nano it's a simple (trust me) language that proposes a new way to create extensibility through what I call "permisive operators". A permisive operator can be built using arbitrary characters and can be applied without leaving whitespace.
nano has few built-in operations based on lambda-calculus. All these use normal
prefix notation. The following declarations declare the
- operators with
let infixr 1 x + y = add x y let infixr 2 x - y = sub x y
By default operators are use prefix notations. There aren't negative lexicals in nano. Nano is powerful enough, that we can just define a "-" unary operator for writing negative lexicals.
let 10 - x = sub 0 x
Nano is so simplistic that it doesn't even define expressions or grouping. You can define them yourself by using closed operators.
let closed ( x ) = x
All you need is recursion :)
let rec suffix n ! = if (n==0) 1 (n * (n-1)!)
There's no even list sugar syntax, but you can create it!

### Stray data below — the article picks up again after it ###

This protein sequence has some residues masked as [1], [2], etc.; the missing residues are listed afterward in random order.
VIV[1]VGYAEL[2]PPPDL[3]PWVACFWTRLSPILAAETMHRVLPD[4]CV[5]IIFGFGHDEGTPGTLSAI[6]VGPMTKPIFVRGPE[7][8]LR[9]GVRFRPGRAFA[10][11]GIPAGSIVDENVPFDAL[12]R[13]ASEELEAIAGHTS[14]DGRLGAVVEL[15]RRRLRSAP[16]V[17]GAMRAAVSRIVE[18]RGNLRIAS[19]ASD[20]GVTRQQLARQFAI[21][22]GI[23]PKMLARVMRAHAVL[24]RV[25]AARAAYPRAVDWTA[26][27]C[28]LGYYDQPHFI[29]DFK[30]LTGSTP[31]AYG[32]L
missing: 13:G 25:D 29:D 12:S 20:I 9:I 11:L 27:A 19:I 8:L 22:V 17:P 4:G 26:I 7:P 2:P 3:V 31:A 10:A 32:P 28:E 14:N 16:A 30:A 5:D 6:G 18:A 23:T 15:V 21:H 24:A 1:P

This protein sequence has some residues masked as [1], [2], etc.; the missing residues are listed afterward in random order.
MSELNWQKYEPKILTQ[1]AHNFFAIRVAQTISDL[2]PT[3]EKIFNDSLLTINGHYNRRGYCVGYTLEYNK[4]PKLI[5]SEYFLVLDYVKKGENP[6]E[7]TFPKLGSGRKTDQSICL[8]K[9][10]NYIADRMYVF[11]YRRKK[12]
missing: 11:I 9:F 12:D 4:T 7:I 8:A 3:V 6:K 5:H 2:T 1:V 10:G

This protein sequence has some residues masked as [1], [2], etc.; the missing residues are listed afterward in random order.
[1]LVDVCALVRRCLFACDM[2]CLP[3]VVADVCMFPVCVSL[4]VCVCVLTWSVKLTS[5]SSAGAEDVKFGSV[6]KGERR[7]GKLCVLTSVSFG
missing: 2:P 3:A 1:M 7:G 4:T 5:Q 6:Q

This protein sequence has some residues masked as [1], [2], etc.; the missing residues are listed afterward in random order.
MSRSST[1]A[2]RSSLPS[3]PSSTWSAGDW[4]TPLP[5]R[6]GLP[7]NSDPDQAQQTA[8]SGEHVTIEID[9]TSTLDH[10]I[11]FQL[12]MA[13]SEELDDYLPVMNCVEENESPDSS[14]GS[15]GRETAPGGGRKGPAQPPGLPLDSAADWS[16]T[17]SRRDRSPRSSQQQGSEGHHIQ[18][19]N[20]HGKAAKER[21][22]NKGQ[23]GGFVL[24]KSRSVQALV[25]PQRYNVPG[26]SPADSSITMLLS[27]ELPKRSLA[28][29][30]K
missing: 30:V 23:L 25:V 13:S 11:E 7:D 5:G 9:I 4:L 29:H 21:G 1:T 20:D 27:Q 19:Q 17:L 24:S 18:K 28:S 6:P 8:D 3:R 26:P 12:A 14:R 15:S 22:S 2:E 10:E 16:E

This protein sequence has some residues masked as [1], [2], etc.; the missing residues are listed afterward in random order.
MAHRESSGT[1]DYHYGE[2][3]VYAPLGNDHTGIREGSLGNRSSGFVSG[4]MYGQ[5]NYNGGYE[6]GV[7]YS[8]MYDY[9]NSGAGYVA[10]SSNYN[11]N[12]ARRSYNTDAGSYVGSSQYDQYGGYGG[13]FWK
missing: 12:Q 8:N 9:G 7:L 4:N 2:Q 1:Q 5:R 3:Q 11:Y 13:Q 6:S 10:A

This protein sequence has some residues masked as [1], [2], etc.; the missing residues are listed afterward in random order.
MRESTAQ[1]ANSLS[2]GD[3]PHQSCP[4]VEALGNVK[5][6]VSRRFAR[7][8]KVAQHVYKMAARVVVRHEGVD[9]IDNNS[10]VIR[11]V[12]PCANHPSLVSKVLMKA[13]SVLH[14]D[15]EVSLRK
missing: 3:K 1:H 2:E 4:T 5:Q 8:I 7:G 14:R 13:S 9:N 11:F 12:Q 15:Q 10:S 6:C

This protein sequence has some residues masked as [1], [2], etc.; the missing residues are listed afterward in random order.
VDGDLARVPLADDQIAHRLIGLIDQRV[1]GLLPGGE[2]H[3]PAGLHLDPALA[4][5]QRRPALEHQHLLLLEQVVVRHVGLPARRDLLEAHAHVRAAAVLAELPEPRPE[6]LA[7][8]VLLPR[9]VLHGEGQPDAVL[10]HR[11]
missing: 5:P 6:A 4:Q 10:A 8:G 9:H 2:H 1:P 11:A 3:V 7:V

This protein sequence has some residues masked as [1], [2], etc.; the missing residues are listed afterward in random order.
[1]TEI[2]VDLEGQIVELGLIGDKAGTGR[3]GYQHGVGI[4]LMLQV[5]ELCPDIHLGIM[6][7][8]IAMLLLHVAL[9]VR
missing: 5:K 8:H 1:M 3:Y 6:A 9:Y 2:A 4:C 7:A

let infixr 2 x : y = cons x y let  = empty let rec infixr l [ idx = if (idx == 0) (hd l) ((rest l)[(idx -1)) let suffix x ] = x let 10 [ x = x let infixr x , y = x : y let suffix x ] = x : empty let rec infixr x ... y = if (x > y) empty (cons x ((x+1)...y)) let infixl 4 x ? y = if x (cons y empty) (empty) let infixl 4 x : y = if (isNull x) y (hd x)
Since application doesn't require whitespace, is possible to have real hungarian notation.
let infixl x default y = if (isNull (fst x)) y (hd (fst x)) let s x = if x "true" "false" let i x = if x 1 0
And closing operators can be used to have a mini-xml language
let infixr x ; y = buildPair x y let closed <html> x </html> = buildPair "html" x let closed <head> x </head> = buildPair "body" x let closed <body> x </body> = buildPair "body" x let closed <div> x </div> = buildPair "div" x